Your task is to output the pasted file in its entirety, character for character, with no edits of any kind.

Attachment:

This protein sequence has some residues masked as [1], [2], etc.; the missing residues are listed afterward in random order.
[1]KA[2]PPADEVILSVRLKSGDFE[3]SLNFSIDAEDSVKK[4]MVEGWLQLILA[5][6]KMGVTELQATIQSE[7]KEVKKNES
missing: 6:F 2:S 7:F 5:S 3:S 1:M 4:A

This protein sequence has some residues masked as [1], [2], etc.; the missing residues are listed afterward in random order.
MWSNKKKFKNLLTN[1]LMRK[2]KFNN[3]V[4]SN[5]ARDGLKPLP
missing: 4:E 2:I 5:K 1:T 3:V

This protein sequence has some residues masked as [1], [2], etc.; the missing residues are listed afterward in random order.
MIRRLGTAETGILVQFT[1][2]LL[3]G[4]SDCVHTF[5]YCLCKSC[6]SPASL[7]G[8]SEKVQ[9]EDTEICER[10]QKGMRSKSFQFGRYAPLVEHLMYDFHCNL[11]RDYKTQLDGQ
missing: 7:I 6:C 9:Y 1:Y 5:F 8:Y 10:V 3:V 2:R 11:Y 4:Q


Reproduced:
This protein sequence has some residues masked as [1], [2], etc.; the missing residues are listed afterward in random order.
[1]KA[2]PPADEVILSVRLKSGDFE[3]SLNFSIDAEDSVKK[4]MVEGWLQLILA[5][6]KMGVTELQATIQSE[7]KEVKKNES
missing: 6:F 2:S 7:F 5:S 3:S 1:M 4:A

This protein sequence has some residues masked as [1], [2], etc.; the missing residues are listed afterward in random order.
MWSNKKKFKNLLTN[1]LMRK[2]KFNN[3]V[4]SN[5]ARDGLKPLP
missing: 4:E 2:I 5:K 1:T 3:V

This protein sequence has some residues masked as [1], [2], etc.; the missing residues are listed afterward in random order.
MIRRLGTAETGILVQFT[1][2]LL[3]G[4]SDCVHTF[5]YCLCKSC[6]SPASL[7]G[8]SEKVQ[9]EDTEICER[10]QKGMRSKSFQFGRYAPLVEHLMYDFHCNL[11]RDYKTQLDGQ
missing: 7:I 6:C 9:Y 1:Y 5:F 8:Y 10:V 3:V 2:R 11:Y 4:Q